The dopaminergic and opioidergic reward pathways of the brain are critical for survival since they provide the pleasure drives for eating, love and reproduction; these are called ‘natural rewards’ and involve the release of dopamine in the nucleus accumbens and frontal lobes. However, the same release of dopamine and production of sensations of pleasure can be produced by ‘unnatural rewards’ such as alcohol, cocaine, methamphetamine, heroin, nicotine, marijuana, and other drugs, and by compulsive activities such as gambling, eating, and sex, and by risk taking behaviors. Since only a minority of individuals become addicted to these compounds or behaviors, it is reasonable to ask what factors distinguish those who do become addicted from those who do not. It has usually been assumed that these behaviors are entirely voluntary and that environmental factors play the major role; however, since all of these behaviors have a significant genetic component, the presence of one or more variant genes presumably act as risk factors for these behaviors. Since the primary neurotransmitter of the reward pathway is dopamine, genes for dopamine synthesis, degradation, receptors, and transporters are reasonable candidates. However, serotonin, norepinephrine, GABA, opioid, and cannabinoid neurons all modify dopamine metabolism and dopamine neurons. We have proposed that defects in various combinations of the genes for these neurotransmitters result in a Reward Deficiency Syndrome (RDS) and that such individuals are at risk for abuse of the unnatural rewards. Because of its importance, the gene for the dopamine D2 receptor was a major candidate gene. Studies in the past decade have shown that in various subject groups the Taq I A1 allele of the DRD2 gene is associated with alcoholism, drug abuse, smoking, obesity, compulsive gambling, and several personality traits. A range of other dopamine, opioid, cannabinoid, norepinephrine, and related genes have since been added to the list. Like other behavioral disorders, these are polygenically inherited and each gene accounts for only a small per cent of the variance. Techniques such as the Multivariate Analysis of Associations, which simultaneously examine the contribution of multiple genes, hold promise for understanding the genetic make up of polygenic disorders. PMID: 11105655
(l-glutamine is the precursor to gamma-aminobutyric acid GABA)
CLINICAL STUDY 5 — Decreased Glutathione in Patients with Anorexia Nervosa – Risk Factor for Toxic Liver Injury?
—Zenger F, Russmann S, Junker E, Wüthrich C, Bui MH, Lauterburg BH. – Department of Clinical Pharmacology, University of Bern, Switzerland
OBJECTIVE: To investigate glutathione and amino acids related to glutathione metabolism in patients with anorexia nervosa in order to test the hypothesis that these patients exhibit a deficiency of glutathione and therefore might be at an increased risk of developing toxic liver injury. DESIGN: Controlled observatory study and case report. SETTING: University Hospital. SUBJECTS: Subjects included 11 female patients with anorexia nervosa and 12 healthy female controls. INTERVENTIONS: Determination of fasting free and total glutathione, homocysteine, vitamins B (6) and B (12) and folic acid in plasma. RESULTS: A 14-y-old patient with a body mass index of 12.6 kg/m (2) presented with markedly elevated transaminases (ALAT >50 x upper limit of normal), and paracetamol was detected in her blood. Patients with anorexia nervosa exhibited lower circulating concentrations of free cysteine (8.9+/-1.5 vs 12.0+/-1.4 micromol/l) and free and total glutathione (5.0+/-1.3 vs 7.1+/-1.2 and 11.2+/-3.8 vs 16.2+/-5.0 micromol/l, respectively). The plasma concentrations of homocysteine (17.5+/-4.9 vs 12.0+/-3.8 micromol/l) and also of glycine (194+/-37 vs 143+/-41 micromol/l) and glutamine (422+/-51 vs 353+/-51 micromol/l) were significantly higher in patients with anorexia nervosa who were not deficient in folic acid, vitamin B (6) and B (12). CONCLUSIONS: Lower plasma concentrations of glutathione suggest lower intracellular concentrations of the tripeptide. Higher homocysteine, glycine and glutamine concentrations point to a decreased utilization of these amino acids for glutathione synthesis and an impairment of trans-sulfuration. Consequently, the capacity of patients with anorexia nervosa to detoxify electrophilic metabolites and reactive oxygen species via glutathione may be impaired. PMID: 14749742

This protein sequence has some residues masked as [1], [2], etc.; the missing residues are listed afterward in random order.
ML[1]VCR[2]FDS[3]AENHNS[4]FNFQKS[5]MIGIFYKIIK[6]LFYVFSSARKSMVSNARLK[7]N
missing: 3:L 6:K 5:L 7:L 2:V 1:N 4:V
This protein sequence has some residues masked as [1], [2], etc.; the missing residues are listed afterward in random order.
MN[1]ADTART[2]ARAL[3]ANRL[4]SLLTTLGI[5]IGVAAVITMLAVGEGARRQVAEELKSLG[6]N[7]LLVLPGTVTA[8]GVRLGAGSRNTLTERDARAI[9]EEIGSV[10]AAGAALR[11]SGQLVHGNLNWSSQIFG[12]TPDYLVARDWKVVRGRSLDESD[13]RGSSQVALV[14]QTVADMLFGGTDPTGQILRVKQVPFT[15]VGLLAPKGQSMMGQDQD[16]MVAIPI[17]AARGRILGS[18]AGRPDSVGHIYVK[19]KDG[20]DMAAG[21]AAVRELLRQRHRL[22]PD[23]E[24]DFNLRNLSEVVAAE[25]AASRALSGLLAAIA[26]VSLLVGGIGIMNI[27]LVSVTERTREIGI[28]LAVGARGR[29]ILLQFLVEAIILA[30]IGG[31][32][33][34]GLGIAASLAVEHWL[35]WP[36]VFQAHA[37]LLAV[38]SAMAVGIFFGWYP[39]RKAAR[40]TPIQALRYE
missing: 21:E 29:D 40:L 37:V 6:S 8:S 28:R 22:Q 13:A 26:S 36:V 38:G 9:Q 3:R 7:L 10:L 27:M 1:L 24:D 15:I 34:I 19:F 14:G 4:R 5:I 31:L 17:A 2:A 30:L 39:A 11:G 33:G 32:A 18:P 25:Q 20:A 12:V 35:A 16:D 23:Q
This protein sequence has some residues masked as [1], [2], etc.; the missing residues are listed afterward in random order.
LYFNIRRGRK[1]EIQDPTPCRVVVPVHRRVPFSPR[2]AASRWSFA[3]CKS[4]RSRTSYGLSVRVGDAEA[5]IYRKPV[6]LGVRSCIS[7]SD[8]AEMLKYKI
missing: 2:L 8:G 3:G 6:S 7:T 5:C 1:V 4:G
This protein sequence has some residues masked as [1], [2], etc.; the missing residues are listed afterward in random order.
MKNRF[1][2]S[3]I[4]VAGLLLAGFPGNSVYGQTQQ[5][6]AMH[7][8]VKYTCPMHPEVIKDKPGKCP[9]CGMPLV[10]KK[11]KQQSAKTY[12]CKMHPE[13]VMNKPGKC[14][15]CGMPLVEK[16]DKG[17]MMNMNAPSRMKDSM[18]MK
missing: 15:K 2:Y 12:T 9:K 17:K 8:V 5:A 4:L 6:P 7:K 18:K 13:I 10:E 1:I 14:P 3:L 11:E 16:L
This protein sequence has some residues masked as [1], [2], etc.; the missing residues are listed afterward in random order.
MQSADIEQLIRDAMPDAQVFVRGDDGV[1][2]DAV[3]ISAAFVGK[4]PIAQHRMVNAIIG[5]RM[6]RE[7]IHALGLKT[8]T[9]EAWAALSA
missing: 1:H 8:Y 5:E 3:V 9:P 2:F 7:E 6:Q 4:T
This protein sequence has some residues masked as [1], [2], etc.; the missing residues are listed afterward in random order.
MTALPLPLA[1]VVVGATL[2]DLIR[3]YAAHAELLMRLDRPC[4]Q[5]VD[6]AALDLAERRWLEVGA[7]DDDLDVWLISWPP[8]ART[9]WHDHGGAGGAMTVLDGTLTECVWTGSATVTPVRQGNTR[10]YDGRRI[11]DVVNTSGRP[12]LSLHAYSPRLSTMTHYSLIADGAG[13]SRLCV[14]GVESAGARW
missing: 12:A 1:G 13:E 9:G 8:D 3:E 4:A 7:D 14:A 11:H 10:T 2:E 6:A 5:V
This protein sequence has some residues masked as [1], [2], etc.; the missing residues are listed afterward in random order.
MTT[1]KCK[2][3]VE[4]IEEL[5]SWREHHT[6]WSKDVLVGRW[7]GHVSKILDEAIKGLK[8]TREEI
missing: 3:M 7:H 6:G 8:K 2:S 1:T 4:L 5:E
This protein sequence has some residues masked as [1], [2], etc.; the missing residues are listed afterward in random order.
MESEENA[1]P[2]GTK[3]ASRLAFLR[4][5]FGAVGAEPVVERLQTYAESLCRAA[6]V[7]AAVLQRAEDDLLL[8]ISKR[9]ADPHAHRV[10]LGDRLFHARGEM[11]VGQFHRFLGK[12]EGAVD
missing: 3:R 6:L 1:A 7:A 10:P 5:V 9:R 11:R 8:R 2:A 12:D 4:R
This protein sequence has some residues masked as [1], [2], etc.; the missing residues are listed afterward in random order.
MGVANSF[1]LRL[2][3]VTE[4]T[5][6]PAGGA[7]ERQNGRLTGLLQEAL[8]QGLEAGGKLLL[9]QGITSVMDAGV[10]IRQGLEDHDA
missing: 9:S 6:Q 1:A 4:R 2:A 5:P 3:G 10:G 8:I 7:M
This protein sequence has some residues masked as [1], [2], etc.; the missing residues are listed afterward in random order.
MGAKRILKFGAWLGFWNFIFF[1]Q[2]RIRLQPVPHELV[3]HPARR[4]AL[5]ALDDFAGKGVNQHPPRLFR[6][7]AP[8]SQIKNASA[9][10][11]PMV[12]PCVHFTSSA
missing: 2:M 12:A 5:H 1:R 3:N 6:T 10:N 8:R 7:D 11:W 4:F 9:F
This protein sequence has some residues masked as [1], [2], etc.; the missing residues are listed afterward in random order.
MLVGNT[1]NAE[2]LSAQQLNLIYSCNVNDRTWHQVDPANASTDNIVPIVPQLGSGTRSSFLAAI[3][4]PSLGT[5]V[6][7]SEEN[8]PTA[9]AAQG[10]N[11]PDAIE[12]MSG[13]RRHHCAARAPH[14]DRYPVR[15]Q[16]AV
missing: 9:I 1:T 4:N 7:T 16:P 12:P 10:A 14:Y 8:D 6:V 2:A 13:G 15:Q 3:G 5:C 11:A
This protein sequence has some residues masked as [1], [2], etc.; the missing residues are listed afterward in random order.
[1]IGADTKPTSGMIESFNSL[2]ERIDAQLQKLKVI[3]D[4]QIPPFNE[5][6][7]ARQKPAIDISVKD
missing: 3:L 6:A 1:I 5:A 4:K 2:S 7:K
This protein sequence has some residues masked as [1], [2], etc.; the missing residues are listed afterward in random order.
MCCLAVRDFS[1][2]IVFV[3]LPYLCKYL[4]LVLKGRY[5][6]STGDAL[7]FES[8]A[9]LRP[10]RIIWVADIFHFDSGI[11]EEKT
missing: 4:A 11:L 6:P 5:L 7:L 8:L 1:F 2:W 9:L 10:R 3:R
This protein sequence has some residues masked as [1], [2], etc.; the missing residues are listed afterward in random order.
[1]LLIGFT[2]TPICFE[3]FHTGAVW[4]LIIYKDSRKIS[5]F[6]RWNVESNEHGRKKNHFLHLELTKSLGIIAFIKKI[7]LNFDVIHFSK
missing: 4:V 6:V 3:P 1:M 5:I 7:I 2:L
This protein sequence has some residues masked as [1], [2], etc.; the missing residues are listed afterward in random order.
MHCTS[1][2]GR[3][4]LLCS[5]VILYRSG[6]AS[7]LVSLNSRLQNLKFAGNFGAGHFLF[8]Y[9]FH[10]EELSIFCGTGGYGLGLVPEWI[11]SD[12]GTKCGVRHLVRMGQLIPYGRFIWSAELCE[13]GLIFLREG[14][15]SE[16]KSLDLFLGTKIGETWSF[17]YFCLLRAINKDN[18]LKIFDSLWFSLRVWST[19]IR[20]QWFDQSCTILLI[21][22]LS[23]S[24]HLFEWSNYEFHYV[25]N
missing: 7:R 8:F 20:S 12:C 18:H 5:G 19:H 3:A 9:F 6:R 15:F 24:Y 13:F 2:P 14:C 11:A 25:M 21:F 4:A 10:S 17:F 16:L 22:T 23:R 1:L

CLINICAL STUDY 6 — Aromatic Amino Acids in Weight-Recovered Females with Anorexia Nervosa